The Best Chef Knives Australia 2019

When it comes to choosing a chef knife in Australia, there are a huge number of options to compare against each other. There are so many knives with different designs, materials, and lengths that picking the best knife might seem like an overwhelming task, which is where some helpful advice can come in handy. Firstly, what is a chef knife? The ‘chef knife’ was originally used to cut up large joints of beef, but now in modern times the name is placed on any knife that is suitable to be used in a professional kitchen and is well-known as a capable all-rounder and a faithful tool. This doesn’t mean that it should only be used by professional chefs, however, anybody can enjoy the high-quality workmanship that has been put into manufacturing the following great knives.

The knives in the following list all sit at a recommended length of eight inches which is the perfect size for most benchtops and cutting boards and excels at being able to finely slice smaller items while also being able to handle larger cuts of meat or vegetables. Their stainless-steel blades are also the best for keeping clean and have an unparalleled strength against other materials such as ceramic or high-carbon steel.

The Best Knife: Mac Knife MTH-80

Number one goes to the Mac MTH-80 for its comfortable grip, dimpled design, and easy handling. This is one of the most popular knives that MAC sell for good reason- the main difference between this knife and the others on this list is that it has a dimple design that lets it cut through food like potatoes or apples easily, without getting in the way of its aesthetic or manoeuvrability. The lightweight Pakka wood handle contributes to its comfort which is so important for everyday use. The MAC MTH-80 allows for excellent control- from chopping the thinnest of garnishes, to peeling, and to neat cuts- regardless of the level of skill of the user and it feels well-balanced. This is partly because the knife is a Japanese make which means its design is slightly smaller and thinner than some of the other knives on this list. Another reason is the half-bolster (the part where the knife blade merges into the handle) which acts as a counterweight for the blade and keeps it from feeling too light. This knife is also sure to have an almost-impossibly sharp edge right out of the box thanks to MAC’s tireless quality testing. There are few downsides to this knife but one of them would be the price – while the MAC is perfect for beginners, it’s also quite expensive. Due to its make, the handle may be too small for people with larger hands so make sure to take that into consideration.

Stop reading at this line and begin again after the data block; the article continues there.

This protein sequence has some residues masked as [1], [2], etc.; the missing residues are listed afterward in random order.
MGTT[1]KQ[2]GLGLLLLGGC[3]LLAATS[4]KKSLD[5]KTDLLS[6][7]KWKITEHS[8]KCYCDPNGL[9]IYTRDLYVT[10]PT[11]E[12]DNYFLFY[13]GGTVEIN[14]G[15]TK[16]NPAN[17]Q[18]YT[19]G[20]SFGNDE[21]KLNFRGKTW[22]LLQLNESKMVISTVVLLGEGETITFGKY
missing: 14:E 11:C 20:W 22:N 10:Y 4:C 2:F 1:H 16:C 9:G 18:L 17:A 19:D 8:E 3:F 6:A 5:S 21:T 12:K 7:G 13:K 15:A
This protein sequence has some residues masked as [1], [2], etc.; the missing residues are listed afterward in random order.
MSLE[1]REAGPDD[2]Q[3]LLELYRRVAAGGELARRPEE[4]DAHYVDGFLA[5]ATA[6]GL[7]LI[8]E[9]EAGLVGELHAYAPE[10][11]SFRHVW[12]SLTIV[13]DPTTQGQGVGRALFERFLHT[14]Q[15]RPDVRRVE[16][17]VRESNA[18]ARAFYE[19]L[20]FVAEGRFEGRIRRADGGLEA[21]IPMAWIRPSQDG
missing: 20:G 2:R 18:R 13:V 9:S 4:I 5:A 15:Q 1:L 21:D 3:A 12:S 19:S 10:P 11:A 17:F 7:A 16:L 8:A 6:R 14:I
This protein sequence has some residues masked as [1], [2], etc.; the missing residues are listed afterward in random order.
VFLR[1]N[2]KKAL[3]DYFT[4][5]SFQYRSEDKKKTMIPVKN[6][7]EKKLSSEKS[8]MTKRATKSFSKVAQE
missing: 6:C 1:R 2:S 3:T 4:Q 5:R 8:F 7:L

The Runner Up: Shun Classic 8” Chef Knife

The Shun Classic 8” Chef Knife is a really great knife. On top of being aesthetically impressive with its neat D-shaped handle, clean lines, and stunning Damascus patterning on the blade, this knife is highly manoeuvrable and has no problem with most foods. Similar to the MAC, the shun is a Japanese style knife with a half bolster for a sleeker way of balancing the knife, but the main difference is that it is much larger. This does not mean that it is much heavier – the weight is beautifully distributed through the light pakkawood handle, the half bolster, and its thin blade which makes it lighter than Western knives of the same size. It also has a rounder handle than the MAC which is beautifully contemporary and its longer length makes it a great choice for larger hands. The D-shape design of the handle however, was designed with professional chefs in mind and newer cooks may have a hard time keeping a comfortable grip on the knife if they have not been taught the professional pinch grip. This can also affect how long the blade will stay sharp. Another reason this knife is great is that the eye-catching pattern on the blade is not just aesthetic. The steel core that makes up the edge is pressed between the layers of the Damascus steel which ingeniously shields the core, as it is more prone to cracking due to how hard the steel is. The Shun Classic is probably the second hardest knife on this list which means that it will hold its edge for a long time. This comes with a drawback – the higher edge retention a knife has, the harder it will be to sharpen when the time comes, but this is not a huge hassle. Its intense hardness does need to be taken into consideration when in use; like the MAC, it should not be used to cut bones, blocks of chocolate, or frozen foods and should never be dropped or thrown onto counters or into sinks.

Third Place: Ironstone Grand Series 8” Pro Chef Knife